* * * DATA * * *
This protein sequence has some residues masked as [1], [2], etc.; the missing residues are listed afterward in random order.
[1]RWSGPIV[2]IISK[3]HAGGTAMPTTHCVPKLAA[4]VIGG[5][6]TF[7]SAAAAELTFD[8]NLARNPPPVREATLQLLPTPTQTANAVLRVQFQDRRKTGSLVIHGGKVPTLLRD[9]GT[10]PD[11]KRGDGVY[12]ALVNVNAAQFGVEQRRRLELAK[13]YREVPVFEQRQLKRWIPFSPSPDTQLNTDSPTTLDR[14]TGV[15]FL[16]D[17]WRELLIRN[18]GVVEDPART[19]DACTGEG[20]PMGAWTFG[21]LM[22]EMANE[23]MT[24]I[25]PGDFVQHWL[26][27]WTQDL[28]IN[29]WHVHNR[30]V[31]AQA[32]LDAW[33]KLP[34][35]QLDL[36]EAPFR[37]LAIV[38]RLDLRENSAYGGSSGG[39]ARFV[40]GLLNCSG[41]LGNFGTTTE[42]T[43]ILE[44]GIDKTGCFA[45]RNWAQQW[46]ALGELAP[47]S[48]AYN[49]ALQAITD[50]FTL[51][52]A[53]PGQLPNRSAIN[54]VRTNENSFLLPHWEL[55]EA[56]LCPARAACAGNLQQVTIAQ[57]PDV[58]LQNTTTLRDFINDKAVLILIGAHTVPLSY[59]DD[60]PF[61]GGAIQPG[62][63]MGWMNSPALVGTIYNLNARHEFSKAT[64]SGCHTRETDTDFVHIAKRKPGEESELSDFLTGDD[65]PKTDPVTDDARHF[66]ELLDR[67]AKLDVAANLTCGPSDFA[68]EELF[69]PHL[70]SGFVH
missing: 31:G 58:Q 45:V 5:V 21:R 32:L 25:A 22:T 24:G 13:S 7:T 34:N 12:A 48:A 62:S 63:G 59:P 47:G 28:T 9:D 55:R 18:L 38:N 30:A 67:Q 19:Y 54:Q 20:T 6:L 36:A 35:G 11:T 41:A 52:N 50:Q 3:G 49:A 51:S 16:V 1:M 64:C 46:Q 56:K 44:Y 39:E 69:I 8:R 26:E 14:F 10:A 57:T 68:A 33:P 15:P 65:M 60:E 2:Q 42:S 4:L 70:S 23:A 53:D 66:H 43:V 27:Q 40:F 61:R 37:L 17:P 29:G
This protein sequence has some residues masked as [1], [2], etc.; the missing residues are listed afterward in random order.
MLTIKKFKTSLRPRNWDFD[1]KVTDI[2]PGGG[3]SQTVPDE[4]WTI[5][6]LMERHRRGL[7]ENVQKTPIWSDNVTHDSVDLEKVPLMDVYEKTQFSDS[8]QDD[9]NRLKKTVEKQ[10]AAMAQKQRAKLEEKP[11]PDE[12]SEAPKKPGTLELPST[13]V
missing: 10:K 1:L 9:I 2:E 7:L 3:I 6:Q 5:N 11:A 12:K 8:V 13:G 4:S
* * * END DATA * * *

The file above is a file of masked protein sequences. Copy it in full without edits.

This protein sequence has some residues masked as [1], [2], etc.; the missing residues are listed afterward in random order.
[1]RWSGPIV[2]IISK[3]HAGGTAMPTTHCVPKLAA[4]VIGG[5][6]TF[7]SAAAAELTFD[8]NLARNPPPVREATLQLLPTPTQTANAVLRVQFQDRRKTGSLVIHGGKVPTLLRD[9]GT[10]PD[11]KRGDGVY[12]ALVNVNAAQFGVEQRRRLELAK[13]YREVPVFEQRQLKRWIPFSPSPDTQLNTDSPTTLDR[14]TGV[15]FL[16]D[17]WRELLIRN[18]GVVEDPART[19]DACTGEG[20]PMGAWTFG[21]LM[22]EMANE[23]MT[24]I[25]PGDFVQHWL[26][27]WTQDL[28]IN[29]WHVHNR[30]V[31]AQA[32]LDAW[33]KLP[34][35]QLDL[36]EAPFR[37]LAIV[38]RLDLRENSAYGGSSGG[39]ARFV[40]GLLNCSG[41]LGNFGTTTE[42]T[43]ILE[44]GIDKTGCFA[45]RNWAQQW[46]ALGELAP[47]S[48]AYN[49]ALQAITD[50]FTL[51][52]A[53]PGQLPNRSAIN[54]VRTNENSFLLPHWEL[55]EA[56]LCPARAACAGNLQQVTIAQ[57]PDV[58]LQNTTTLRDFINDKAVLILIGAHTVPLSY[59]DD[60]PF[61]GGAIQPG[62][63]MGWMNSPALVGTIYNLNARHEFSKAT[64]SGCHTRETDTDFVHIAKRKPGEESELSDFLTGDD[65]PKTDPVTDDARHF[66]ELLDR[67]AKLDVAANLTCGPSDFA[68]EELF[69]PHL[70]SGFVH
missing: 31:G 58:Q 45:V 5:V 21:R 32:L 25:A 22:T 24:G 13:S 7:T 34:N 12:A 48:A 62:S 63:G 59:P 47:G 28:T 9:D 55:R 18:L 38:N 30:A 67:Q 19:Y 54:Q 20:T 6:L 36:A 35:G 11:T 41:A 52:N 50:Q 3:G 49:A 51:S 16:V 1:M 64:C 46:Q 56:K 44:Y 39:E 69:I 8:R 26:E 14:F 10:A 57:T 68:A 33:P 15:P 65:M 60:E 2:Q 42:S 4:L 70:S 23:A 53:D 66:H 43:V 27:Q 40:F 61:R 37:L 17:P 29:G
This protein sequence has some residues masked as [1], [2], etc.; the missing residues are listed afterward in random order.
MLTIKKFKTSLRPRNWDFD[1]KVTDI[2]PGGG[3]SQTVPDE[4]WTI[5][6]LMERHRRGL[7]ENVQKTPIWSDNVTHDSVDLEKVPLMDVYEKTQFSDS[8]QDD[9]NRLKKTVEKQ[10]AAMAQKQRAKLEEKP[11]PDE[12]SEAPKKPGTLELPST[13]V
missing: 10:K 1:L 9:I 2:E 7:L 3:I 6:Q 5:N 11:A 12:K 8:V 13:G 4:S